Finally, any attacker who manages to guess the master key, or more likely phish it from vulnerable sources , now has access to all the passwords.

Currently, the safest method of storing passwords is with cryptographic password hashes, of which the details and motivations behind each step are important to understand.

Hashing a password #

Again, a password hash is a one-way (irreversible) function. Critically, it is also extremely slow to execute (targeting several hundred milliseconds on the target machine). This prevents anyone—hackers, the admins, even the user—from ever recovering the password from the hash itself in any reasonable amount of time. If the hash is cryptographically secure, the output will be highly random and the only way to find the original password is to try every possible password. Assume that some attackers would like to break a 256 bit hash before the sun explodes5, they would need a hash rate of 2*10^59 Hashes/second. A hash requires at least 100ms to compute, thus the attackers would need 2*10^52 Summit supercomputers6 working around the clock to meet the deadline.

Checking whether a password is correct is simple: hash the password, and compare the hash to the corresponding stored password hash in the database. If they match, the password matches, otherwise they do not. This process takes at most several hundred milliseconds.

Unfortunately, humans are lazy users, and not all of them use diceware to generate passwords like “correct horse battery staple”7. It is likely that 10% of your users will have one of these passwords . This means that naively hashing passwords will lead to the same 25 password hashes in your database, which if ever obtained by an attacker, would be extremely easy to identify. Attackers will also use rainbow tables full of passwords and their precomputed hashes. This reduces the problem of breaking a simple password’s hash into a lookup in the table. If a rainbow table is not available, dictionary attacks are also common. Naively storing hashes means that any users with the same password have their passwords all broken at the same time. In order to address these issues, one should salt passwords before storage.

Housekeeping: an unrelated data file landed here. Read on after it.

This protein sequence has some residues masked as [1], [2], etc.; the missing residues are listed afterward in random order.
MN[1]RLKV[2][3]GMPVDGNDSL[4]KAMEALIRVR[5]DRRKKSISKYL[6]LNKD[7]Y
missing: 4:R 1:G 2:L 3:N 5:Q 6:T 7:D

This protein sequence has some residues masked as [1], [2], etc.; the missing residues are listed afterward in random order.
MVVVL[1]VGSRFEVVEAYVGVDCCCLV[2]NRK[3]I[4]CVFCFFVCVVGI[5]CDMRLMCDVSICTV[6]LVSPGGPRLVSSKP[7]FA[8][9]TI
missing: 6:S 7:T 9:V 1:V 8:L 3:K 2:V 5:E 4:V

Salting a password #

Naively storing password hashes looks like H(x) -> hash_x, where H is the hash function. Salting a password involves concatenating some randomly generated bytes, known as the salt, to the password prior to hashing it. Salting looks like H(x+salt) -> (hash_xs, salt), and both the hash and the salt are stored in the database. When checking whether the user entered the same password in the future, the salt is retrieved from the database, concatenated in the same exact manner to the password, and the resulting hash is compared to the stored hash. This process has the benefit of generating different hashes for the same password input, thus resolving the previously mentioned issues. For example, H("hunter2"+"31415") != H("hunter2"+"27182"). Even though the passwords are the same, the random salts are different.

There are several rules for using salts effectively:

  • Every time the user changes the password, a new salt should be generated in the event that the user uses the same password again.
  • Salts should be truly random and unique. The more predictable the salt, the more likely it will exist in a rainbow table.
  • Salts should be as long as necessary to guarantee that every single user is assigned a unique salt. Uuid’s are typically 128 bits in size, thus it makes sense to make salts at least the same length.

Choosing a hash #

With hashing and salting out of the way, now we are left with a choice for the hashing algorithm. With all the options of password hashes out there, it can be difficult to choose a hash. Decision fatigue is something that afflicts me, and hopefully my summary of the most common algorithms can help save you the trouble of researching for yourself.

Writing your own #

Do not write your own cryptographic algorithm for anything unless you are an active researcher in the field. Even then, do not use your algorithm in production until it has been vetted in numerous security reviews by your peers, and has been battletested by others for weaknesses. I can almost guarantee that you will not need or want to build your own cryptographic algorithm. Leverage the work of experts in the field.

Even if you think you understand the algorithm back to front, do not implement it yourself. Implementation matters in security, and you could potentially be exposing yourself to side-channel attacks like timing attacks in the process. Do not implement a cryptographic algorithm by yourself.